Amazon Takes 156K SF in LA County

The IAC Commerce Center spans 155,700 square feet in Santa Clarita Valley


Amazon is again expanding with another regional distribution center in Los Angeles County — one of the top markets in the U.S. for industrial real estate.

The e-commerce king signed a lease agreement to take the 155,700-square-foot IAC Commerce Center, set to open in July. Newmark (NMRK) Knight Frank (NKF) announced the deal but did not share specific lease terms, and declined to confirm the name of the leasee.

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However, sources familiar with the agreement told Commercial Observer that Amazon is taking the space. Amazon did not immediately return requests for comment.

IAC Commerce Center is a seven-building property owned by IAC Properties. It has approximately 1 million square feet of space over 116 acres, including two adjacent lots with 23 acres that will be used for parking for warehouse employees.

The project is at 28820 Chase Place in the city of Valencia in the Santa Clarita Valley in L.A. County, which features incentives like zero business license fees, gross receipts tax or payroll tax. It’s the second recent major lease deal for Amazon in the Santa Clarita Valley. Last month, the tech company leased approximately 100,000 square feet of space at one of the buildings nearby at the massive 252-acre Needham Ranch industrial park that’s currently under construction, according to media reports.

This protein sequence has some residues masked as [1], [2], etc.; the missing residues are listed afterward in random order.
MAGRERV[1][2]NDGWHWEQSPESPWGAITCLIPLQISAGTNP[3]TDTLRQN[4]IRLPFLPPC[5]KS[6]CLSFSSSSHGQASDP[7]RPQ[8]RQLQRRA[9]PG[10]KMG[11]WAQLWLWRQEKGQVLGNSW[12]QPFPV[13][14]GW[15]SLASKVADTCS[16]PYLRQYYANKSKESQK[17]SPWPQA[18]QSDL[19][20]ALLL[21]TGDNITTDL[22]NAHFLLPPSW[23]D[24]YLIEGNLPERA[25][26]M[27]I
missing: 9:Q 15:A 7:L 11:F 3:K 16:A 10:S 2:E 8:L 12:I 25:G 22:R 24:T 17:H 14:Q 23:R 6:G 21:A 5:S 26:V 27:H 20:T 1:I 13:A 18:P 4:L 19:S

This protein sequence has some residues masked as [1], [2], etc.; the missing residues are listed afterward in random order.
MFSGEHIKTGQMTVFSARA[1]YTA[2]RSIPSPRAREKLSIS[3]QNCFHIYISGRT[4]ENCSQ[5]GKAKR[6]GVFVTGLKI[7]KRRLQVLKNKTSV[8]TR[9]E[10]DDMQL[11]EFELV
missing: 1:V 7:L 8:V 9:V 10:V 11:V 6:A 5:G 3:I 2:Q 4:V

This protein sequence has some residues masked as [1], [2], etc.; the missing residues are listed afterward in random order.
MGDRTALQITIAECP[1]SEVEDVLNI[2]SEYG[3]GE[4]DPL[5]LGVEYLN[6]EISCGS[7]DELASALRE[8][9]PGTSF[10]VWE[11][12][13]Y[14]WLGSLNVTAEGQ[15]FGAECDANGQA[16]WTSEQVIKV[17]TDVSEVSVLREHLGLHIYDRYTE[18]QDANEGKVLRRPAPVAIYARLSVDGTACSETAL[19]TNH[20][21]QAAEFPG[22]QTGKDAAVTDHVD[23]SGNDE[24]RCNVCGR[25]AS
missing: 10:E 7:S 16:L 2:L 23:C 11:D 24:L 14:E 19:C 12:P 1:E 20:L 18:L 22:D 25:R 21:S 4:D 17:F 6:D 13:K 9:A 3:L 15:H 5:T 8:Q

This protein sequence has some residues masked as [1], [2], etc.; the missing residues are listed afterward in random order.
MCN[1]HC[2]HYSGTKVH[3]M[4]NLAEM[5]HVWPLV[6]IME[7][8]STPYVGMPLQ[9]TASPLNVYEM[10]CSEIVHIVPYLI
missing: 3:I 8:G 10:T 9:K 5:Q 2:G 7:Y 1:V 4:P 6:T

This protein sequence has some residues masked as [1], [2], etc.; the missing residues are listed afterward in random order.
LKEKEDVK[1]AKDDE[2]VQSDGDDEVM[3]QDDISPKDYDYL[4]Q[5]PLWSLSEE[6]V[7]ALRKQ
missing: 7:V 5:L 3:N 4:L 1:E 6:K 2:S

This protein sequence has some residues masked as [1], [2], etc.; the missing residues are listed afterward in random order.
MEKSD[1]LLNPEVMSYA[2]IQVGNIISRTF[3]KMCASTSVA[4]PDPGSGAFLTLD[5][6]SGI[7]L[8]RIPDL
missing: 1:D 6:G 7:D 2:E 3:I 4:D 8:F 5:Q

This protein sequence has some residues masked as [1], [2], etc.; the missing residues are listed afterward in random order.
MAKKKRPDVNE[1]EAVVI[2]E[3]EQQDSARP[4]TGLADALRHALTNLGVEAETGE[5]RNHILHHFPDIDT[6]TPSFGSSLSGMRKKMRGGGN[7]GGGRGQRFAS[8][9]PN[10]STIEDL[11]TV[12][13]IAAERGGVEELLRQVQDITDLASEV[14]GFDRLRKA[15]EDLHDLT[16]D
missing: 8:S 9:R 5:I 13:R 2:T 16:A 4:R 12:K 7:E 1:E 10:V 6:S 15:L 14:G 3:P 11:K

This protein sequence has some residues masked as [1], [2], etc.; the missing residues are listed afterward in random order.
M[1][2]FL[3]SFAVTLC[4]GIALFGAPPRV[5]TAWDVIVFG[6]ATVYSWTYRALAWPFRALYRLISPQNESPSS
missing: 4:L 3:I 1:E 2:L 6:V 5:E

Property records show IAC acquired the property for its commerce center in 2015 for $11.2 million. The firm did not immediately return requests for comment.

Holly Schroeder, president and CEO of Santa Clarita Valley Economic Development Corporation said the region’s proximity to L.A makes it “ideal for e-commerce, which is a major growth sector in the economy right now.” 

“We welcome the jobs and services the new tenant will provide,” she said in a statement.

NKF’s John DeGrinis, Jeff Abraham and Patrick DuRoss represented IAC Properties. 

DeGrinis said e-commerce continues to be a major driver of economic activity, as consumers shift more purchases online, and DuRoss said last-mile distribution centers are a “critical component to the e-commerce machine” as consumers demand shorter delivery times.

“The tenant was also looking for adjacent land to accommodate a high parking requirement, which can be nearly impossible to find elsewhere in infill L.A.,” DeGrinis said.